MLCC Community Orchard

Planning for the orchard started in 2022 and was completed in 2023 with the planting of 20 apple trees (12 different varieties), 12 cherries trees (4 different varieties), 9 Haskaps (3 different varieties), 4 Manchurian apricots, and 20 “Honey Queen “ golden raspberries that will arrive in April ‘24. There is still space for a few more cherries. The orchard is located on the far side of the park west of the basketball court and tennis/pickleball court.

The total amount granted to the project is 22,500. Roughly 16,000 has been spent thus far, although final accounting and grant reporting has not been completed as of October 2023. We still need to purchase some irrigation apparatus and more soil amendments, as well as some continued maintenance supplies. Wood chips are still yet to be procured and spread outside the perimeter of the fence.

The raspberries and Haskaps may produce a small amount of fruit in 2024, and the cherries should begin to produce in a few years. The apples should begin to produce within 5 years. Anyone who volunteered during the project will get the first opportunity to harvest fruit. As production ramps up, the general public will be allowed to harvest during scheduled times that the fruit is ripe. Eventually, the orchard may produce enough excess fruit to be able to donate to schools or the food banks. At full production the orchard would likely produce in excess of 1500 pounds of fruit per year. To accomplish the goads of the project, MLCD will partner with Meadow Lakes Community Council and Meadow Lakes Bloomers Garden Club, and will create an Orchard Committee to delegate tasks.

“This project was made possible by a Micro-Grant for Food Security, funded by the USDA, via the Alaska Department of Natural Resources, Division of Agriculture “

Thank you for making it a reality:

The Orchard was sponsored by the Alaska Division of Agriculture, the Mat-Su Health Foundation and Mat-Su United Way as a project of Meadow Lakes Community Development, Inc.

Equipment use donated:
Steve Edwards, mid-size excavator for 3 weeks
Joseph Mabry, tractor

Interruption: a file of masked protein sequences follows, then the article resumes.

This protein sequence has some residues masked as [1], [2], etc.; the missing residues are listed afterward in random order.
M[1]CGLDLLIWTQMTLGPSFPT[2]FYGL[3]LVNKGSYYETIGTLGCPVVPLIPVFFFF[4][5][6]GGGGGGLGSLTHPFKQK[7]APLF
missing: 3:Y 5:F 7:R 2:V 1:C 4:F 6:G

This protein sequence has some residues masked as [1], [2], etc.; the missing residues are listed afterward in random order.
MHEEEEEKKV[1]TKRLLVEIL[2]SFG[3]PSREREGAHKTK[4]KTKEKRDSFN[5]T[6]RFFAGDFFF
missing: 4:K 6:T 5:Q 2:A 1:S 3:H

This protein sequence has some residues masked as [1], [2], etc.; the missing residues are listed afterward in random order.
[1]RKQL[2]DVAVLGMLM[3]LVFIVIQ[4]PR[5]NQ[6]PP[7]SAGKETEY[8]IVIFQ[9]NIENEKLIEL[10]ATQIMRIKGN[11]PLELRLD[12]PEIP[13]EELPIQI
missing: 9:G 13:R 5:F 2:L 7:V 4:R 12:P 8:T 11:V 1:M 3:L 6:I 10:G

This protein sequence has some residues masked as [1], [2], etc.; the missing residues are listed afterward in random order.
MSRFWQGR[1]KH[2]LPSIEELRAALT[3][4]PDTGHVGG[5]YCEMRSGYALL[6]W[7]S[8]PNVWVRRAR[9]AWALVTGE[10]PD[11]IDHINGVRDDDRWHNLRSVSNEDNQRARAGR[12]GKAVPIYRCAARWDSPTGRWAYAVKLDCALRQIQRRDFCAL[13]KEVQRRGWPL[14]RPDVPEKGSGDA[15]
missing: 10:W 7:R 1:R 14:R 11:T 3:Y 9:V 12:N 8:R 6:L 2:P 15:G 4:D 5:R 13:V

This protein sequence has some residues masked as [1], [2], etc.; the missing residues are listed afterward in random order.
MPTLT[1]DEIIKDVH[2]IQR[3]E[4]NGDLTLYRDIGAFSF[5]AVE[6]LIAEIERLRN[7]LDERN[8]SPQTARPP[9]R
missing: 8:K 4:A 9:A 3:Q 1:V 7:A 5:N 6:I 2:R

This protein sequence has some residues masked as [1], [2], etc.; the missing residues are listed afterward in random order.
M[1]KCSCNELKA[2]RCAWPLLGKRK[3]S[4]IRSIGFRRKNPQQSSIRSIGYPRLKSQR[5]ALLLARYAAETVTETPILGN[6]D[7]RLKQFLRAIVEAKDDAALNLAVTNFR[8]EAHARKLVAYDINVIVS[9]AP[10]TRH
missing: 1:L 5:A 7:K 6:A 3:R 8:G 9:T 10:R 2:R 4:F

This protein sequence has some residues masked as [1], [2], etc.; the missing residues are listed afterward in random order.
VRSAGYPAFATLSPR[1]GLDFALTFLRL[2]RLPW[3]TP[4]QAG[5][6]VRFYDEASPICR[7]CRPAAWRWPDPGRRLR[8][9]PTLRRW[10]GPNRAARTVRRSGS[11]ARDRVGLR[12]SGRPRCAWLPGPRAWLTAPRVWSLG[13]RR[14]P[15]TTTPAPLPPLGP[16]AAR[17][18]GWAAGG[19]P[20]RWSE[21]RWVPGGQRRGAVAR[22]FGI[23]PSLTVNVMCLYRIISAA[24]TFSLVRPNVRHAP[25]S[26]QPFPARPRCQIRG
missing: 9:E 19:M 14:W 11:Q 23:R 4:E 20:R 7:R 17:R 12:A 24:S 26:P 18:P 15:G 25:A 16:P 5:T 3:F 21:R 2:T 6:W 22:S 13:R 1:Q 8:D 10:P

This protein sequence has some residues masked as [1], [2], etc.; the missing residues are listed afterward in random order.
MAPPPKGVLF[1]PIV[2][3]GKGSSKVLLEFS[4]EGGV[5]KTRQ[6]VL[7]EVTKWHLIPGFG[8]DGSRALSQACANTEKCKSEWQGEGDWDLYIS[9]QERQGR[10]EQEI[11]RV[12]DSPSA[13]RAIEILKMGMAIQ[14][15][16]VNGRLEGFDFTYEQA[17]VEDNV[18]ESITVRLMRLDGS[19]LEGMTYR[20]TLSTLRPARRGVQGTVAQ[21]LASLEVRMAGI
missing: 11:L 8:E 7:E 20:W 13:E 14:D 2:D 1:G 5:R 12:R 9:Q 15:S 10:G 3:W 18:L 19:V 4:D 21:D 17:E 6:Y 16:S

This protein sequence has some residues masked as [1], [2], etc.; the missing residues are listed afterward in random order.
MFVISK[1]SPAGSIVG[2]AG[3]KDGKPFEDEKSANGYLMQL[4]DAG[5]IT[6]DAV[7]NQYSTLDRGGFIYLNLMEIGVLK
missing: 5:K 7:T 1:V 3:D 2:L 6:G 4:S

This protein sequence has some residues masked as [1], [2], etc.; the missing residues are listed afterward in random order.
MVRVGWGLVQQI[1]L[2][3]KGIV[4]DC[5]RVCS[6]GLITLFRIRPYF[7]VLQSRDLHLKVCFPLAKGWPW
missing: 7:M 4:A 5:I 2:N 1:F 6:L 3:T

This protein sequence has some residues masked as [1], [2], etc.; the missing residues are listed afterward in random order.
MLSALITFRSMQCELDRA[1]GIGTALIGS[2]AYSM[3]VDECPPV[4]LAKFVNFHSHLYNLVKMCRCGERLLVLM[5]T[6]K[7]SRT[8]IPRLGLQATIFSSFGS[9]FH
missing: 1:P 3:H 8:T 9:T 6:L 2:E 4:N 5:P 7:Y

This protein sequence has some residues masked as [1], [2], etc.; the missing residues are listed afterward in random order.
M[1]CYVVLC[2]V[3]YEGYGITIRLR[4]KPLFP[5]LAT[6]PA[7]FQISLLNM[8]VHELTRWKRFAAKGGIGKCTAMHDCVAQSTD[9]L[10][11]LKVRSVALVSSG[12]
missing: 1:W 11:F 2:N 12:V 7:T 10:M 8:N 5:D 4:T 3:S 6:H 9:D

Ariel Cannon, flatbed trailer
Al Leonard, Skid-Steer attachments
Al Leonard, Ariel Cannon: various power tools

Brandon Stevens, Stevens Constructors: installed fence posts, only charged cost of his employees.
Joseph Mabry, Rebel’s Haven Organics: donated a tote of worms castings ($600 value)

There was support from Heaton Trail Farm in the form of the loan of the 15 sheep to mow down the rye grass that was planted prior to the planting of the trees.

Volunteers donated 150 hours preparing the site, building the fence and planting. This does not include the hours of meetings and planning time. Volunteers include: Ariel Cannon, Al Leonard, Patti Fisher, Tristan Hale, Lewis Barrows, Camden Yehle, Jack Yehle, Steve Edwards, Dewey Bittler, Daniel Bittler, Tom Katkus, Keith, Joan Tovsen, Jerry Walton, Joseph Mabry, Chris and John.

Prepping the land
To build the Orchard, an excavator with toothed bucket was used to grub the area to remove willow/aspen/birch brush and roots. The skid-steer was used with a rock bucket to transport rocks and roots out of the site. After the site was cleared, the orchard fence line was laid out and fence post locations marked. Clearing of the sports field left a large overburden and stump row adjacent to the area planned for the orchard. This overburden was utilized as base soil for the project. An excavator and mobile soil screen was used to classify and spread the soil on the project site.

Building the Moose Proof Fence
As the fence posts were installed, the skid steer transported topsoil into the orchard. Approximately 400 CU. yards were transported in. Annual Rye was hydroseeded. After the fence was completed, sheep were brought in to eat the grass. After the sheep ate the grass, the plants were installed, with a wheelbarrow full of compost/sand/topsoil mix for each plant, as well as a shovel full of the worm castings. The fence is 10’ high.

building the fence fence building

Planting the Rye Grass and "Mowing" the Grass
A cover crop of rye grass was hydroseeded immediately to help with noxious weed control. Heaton Trail Farm's sheep mowed down the rye grass prior to planting the trees.